Simon Davidmann is founder and CEO of Imperas and initiator of Open Virtual Platforms (www.OVPworld.org). Prior to founding Imperas, Simon was a VP in Synopsys following its successful acquisition of Co-Design Automation, the developer of SystemVerilog. Prior to founding Co-Design Automation, Simon was an executive or European GM with 5 US-based EDA startups including Chronologic Simulation, which pioneered the compiled code simulator VCS, and Ambit. Simon was one of the original developers of the HILO logic simulation system, and co-authored the definitive book on SystemVerilog.

John D. Davis is the director of LOCA, the Laboratory for Open Computer Architecture, and the lead PI for MEEP and eProcessor projects at the BSC. He is also a member of the board of directors for the OpenHW Group. He has published over 30-refereed conference and journal papers in Computer Architecture (ASIC and FPGA-based domain-specific accelerators, non-volatile memories and processor design), Distributed Systems, and Bioinformatics. He holds over 35 issued or pending patents in the USA and multiple international filings. He has designed and built distributed storage systems in research and as products. John has led the entire product strategy, roadmap, and execution for a big data and analytics company. He has worked in research at Microsoft Research, where he also co-advised 4 PhDs, as well as at large and small companies like Sun Microsystems, Pure Storage, and Bigstream. John holds a B.S. in Computer Science and Engineering (University of Washington) and an M.S. and Ph.D. in Electrical Engineering (Stanford University).

Mike Milinkovich has been involved in the software industry for over thirty years, doing everything from software engineering, to product management, to IP licensing. He has been the Executive Director of the Eclipse Foundation since 2004. In that role he is responsible for supporting both the Eclipse open-source community and its commercial ecosystem.

Norbert Schuhmann studied electrical engineering and computer science at the University of Erlangen-Nürnberg. From 1988 to 1995 he worked as a senior digital design engineer and system architect at Fraunhofer IIS. From 1995 to 1999 he was self-employed as a consultant for ASIC and SoC development. In 1999 he returned to Fraunhofer IIS and has been running the digital integrated systems group since then. His key interests are high speed data processing architectures and complex low power system on chip developments in latest silicon technologies.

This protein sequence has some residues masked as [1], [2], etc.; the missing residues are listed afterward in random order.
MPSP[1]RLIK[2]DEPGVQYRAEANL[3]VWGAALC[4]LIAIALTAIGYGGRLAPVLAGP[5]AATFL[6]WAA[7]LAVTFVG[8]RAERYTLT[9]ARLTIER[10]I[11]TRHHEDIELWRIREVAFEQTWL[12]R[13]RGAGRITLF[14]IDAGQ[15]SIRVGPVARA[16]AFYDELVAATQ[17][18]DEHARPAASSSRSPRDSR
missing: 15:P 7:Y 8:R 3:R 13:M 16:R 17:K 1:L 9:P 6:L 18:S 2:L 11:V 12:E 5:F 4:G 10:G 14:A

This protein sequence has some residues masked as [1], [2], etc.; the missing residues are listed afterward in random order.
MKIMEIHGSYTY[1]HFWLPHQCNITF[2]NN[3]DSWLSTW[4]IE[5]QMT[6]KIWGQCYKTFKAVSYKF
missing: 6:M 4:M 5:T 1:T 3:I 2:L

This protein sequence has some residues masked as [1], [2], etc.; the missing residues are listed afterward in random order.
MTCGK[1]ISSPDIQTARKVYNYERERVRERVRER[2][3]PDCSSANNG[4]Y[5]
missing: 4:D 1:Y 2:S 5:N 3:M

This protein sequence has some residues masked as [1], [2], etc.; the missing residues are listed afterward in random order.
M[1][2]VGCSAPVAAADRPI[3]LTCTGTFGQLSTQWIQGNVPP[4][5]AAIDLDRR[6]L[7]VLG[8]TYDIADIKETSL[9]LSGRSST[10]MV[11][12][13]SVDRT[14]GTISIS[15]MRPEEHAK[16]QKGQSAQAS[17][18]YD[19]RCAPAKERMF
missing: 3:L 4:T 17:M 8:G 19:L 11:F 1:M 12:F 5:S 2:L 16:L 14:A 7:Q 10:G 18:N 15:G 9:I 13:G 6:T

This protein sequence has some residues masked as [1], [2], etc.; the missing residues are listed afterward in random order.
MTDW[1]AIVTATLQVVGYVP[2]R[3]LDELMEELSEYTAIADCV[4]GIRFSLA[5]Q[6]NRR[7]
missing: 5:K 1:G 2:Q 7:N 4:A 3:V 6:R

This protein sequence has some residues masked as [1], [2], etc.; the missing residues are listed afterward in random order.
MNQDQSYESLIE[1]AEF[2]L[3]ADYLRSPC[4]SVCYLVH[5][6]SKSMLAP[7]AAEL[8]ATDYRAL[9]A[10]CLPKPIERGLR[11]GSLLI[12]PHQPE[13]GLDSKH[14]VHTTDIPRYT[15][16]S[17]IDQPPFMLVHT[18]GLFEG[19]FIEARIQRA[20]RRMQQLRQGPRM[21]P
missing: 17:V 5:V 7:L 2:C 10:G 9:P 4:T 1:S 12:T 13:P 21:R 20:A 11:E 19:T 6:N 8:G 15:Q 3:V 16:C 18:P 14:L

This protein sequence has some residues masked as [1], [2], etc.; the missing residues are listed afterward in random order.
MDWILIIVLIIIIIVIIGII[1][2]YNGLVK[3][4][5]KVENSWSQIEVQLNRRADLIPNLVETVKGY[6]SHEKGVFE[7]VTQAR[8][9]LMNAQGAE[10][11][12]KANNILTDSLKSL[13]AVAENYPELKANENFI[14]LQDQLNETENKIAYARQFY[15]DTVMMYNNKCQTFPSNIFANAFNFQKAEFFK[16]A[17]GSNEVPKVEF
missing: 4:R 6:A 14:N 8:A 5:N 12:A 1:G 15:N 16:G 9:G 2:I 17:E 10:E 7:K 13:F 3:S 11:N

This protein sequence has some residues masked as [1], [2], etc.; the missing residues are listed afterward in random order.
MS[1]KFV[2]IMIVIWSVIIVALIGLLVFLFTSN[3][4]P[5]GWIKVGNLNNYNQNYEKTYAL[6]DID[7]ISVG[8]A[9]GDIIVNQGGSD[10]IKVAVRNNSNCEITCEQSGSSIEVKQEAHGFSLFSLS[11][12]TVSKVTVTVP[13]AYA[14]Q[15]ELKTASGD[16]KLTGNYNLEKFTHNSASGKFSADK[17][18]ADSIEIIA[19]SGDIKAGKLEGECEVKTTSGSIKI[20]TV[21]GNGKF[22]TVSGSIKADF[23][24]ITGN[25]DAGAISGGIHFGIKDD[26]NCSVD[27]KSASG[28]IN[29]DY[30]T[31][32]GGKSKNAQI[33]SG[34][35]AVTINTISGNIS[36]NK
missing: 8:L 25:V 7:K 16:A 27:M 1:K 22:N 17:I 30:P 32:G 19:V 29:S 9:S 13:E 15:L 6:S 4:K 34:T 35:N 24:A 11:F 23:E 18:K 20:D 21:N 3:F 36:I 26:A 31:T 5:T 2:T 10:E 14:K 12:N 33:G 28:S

Tim Whitfield is responsible for all aspects of engineering at Imagination Technologies, from concept to delivery of innovative hardware and software products. He has had an active interest in open source hardware for many years, especially how it disrupts the industry and models for commercial adoption. After spending his early career at GEC and Fujitsu, Tim spent nearly 20 years at Arm, initially working in engineering before holding a number of senior leadership roles encompassing business strategy and engineering as well as five years living and working in Taiwan. With over 25 years of experience in the industry Tim has strong background in hardware system design and design methodology as well as the semiconductor business and ecosystem.

Others bios TBA


By Florian Zaruba (OpenHW Group).

In this talk, we will give an overview of the OpenHW CORE-V open-source embedded MCU and application class APU platforms. The CORE-V MCU is built around the CORE-V CV32E40P, a four-stage, in-order, embedded-class core with custom instruction set extension for DSP centric applications. Furthermore, the CORE-V MCU SoC comes with an FPGA prototyping flow for the widely used Digilent Genesys II board and a rich set of software development tools and toolchain support. Also, OpenHW will manufacture and make available our CORE-V MCU in Globalfoundries 22FDX together with an embedded FPGA from Quicklogic for custom logic such as accelerators. The CORE-V APU is built around the CORE-V CV64A6 a 6-stage, single issue, in-order CPU which implements the 64-bit RISC-V instruction set. It fully implements I, M, A and C extensions as specified in Volume I: User-Level ISA v2.3 as well as the draft privilege extension v1.10. It implements three privilege levels M, S, U to fully support a Unix-like operating system. The CORE-V APU comes with an FPGA prototyping flow for the widely used Digilent Genesys II board and a rich set of software development tools, toolchain support and bootable Linux image.

Florian Zaruba is the OpenHW Group Director of Engineering, HW & SW Task Groups and a PhD student at the Integrated Systems Laboratory of ETH Zurich. His research interests include exploring new directions in energy-efficient high-performance computing. He is also the principle architect of CVA6 (Ariane). His experience includes a strong background in physical design with more than eight ASICs designed, manufactured and tested. Florian holds a Bachelor of Science degree from TU Wien and a master’s degree from ETH Zurich.

CORE-V Verif: Hands On

By Aimee Sutton (Metrics), Lee Moore (Imperas Software Ltd), Mike Thompson (OpenHW Group), Steve Richmond (Silicon Lab.), Greg Tumbush (EM Microelectronic).

The GitHub repository “core-v-verif” hosts the verification environment for the CORE-V family of RISC-V cores. The mandate of core-v-verif is to enable complete, measurable, end-to-end verification of the cores. Currently, there are three cores supported by core-v-verif with a forth to be added soon. Core-v-verif was used to complete the verification of the CV32E40P, an embedded class RISC-V core adopted from the PULP-Platform RI5CY project. In this session you will be introduced to the team that developed core-v-verif and get a sense of its architecture, implementation and capabilities. You may also be inspired to use “core-v-verif” as the verification environment for your RISC-V cores.